Ann Feaman, Acting Director of Human Resources:
At its core, the National Day of Racial Healing is about healing our hearts and minds from what seeks to divide us as people. To heal, it’s important to recognize and affirm the trauma experienced by our racially and ethnically diverse co-workers, friends and community members, and to build a new path together. It is truly an honor to be here in this moment with all of you at the county where we are actively engaging in building that new path forward. For our workforce, it means that we value all employees and employees will feel that they have a purpose and a home here at Ramsey County. That as an employee, I know that I am respected and valued for the unique gifts and contributions I bring. Martin Luther King Jr. said, “If I cannot do great things, I will do small things in a great way.” That’s the beauty. Right now, we can all create space for healing and transformation by showing up and engaging with others in our workspaces with respect, intention and grace.
Karen Francois, Deputy County Manager – Information and Public Records:
The work Martin Luther King Jr. began to heal our nation and build community that stands for justice and democracy must continue. In his memory, let’s honor him daily by continuing the fight against hatred, racism and white supremacy, and for racial healing.
Let’s continue his work by looking deep within ourselves. Ask yourself daily: What am I doing today that perpetuates racism - racial inequity. Be honest and humble and whatever it is, stop it. What am I doing today to heal racial division and inequity? Engage your curiosity. Do some research.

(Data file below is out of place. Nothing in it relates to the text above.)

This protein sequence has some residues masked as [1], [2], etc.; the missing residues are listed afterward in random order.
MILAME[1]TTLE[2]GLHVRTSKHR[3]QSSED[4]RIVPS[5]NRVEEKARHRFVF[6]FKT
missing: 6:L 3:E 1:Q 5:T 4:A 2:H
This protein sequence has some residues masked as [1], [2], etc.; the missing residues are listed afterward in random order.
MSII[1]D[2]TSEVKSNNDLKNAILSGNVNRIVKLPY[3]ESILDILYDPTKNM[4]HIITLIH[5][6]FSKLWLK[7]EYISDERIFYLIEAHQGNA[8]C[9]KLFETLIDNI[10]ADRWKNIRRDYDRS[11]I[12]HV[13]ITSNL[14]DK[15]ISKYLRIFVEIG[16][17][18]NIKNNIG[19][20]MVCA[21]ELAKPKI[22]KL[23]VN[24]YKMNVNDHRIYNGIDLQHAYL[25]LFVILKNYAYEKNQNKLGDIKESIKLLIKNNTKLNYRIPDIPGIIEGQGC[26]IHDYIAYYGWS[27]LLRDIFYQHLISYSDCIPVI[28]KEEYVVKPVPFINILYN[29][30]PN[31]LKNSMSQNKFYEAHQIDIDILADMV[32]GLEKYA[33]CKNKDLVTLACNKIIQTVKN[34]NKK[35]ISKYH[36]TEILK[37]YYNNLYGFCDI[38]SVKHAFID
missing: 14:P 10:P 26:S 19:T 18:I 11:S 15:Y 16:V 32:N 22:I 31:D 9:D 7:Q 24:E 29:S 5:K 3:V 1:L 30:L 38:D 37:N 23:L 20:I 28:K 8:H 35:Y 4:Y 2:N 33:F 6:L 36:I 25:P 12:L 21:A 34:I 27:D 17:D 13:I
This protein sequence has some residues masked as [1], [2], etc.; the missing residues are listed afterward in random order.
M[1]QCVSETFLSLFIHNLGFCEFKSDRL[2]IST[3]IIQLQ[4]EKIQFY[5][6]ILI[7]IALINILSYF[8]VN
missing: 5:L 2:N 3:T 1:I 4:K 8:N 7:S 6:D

Can we heal? I don’t know. I hope so. It will be difficult – especially in light of the recent terrorist insurgency against our democracy perpetrated by “Americans” and the pandemic that disparately impacts people based on race – negatively impacting black and brown people. We have to be ever vigilant and willing to do very hard work every day and stay the course. The healing it will take to overcome the effects of our history of systemic racism is a lifelong journey. “Racism is still deeply rooted all over America…It is still deeply rooted in the north, and it’s still deeply rooted in the south.” This was Dr. King 54 years ago, and yet we’ve seen over the past four years just how deeply rooted racism still is all over the nation. Dr. King also said, “Every step toward the goal of justice requires sacrifice, suffering and struggle; the tireless exertions and passionate concern of dedicated individuals.” We have to accept that justice means accountability. Until all are held accountable for the vicious attack on our democratic way of life, healing will be a fleeting memory we contemplate 50 years from now. So, today and every day, let’s “…let justice roll down like waters, and righteousness like an ever-flowing stream.” Amos 5:24.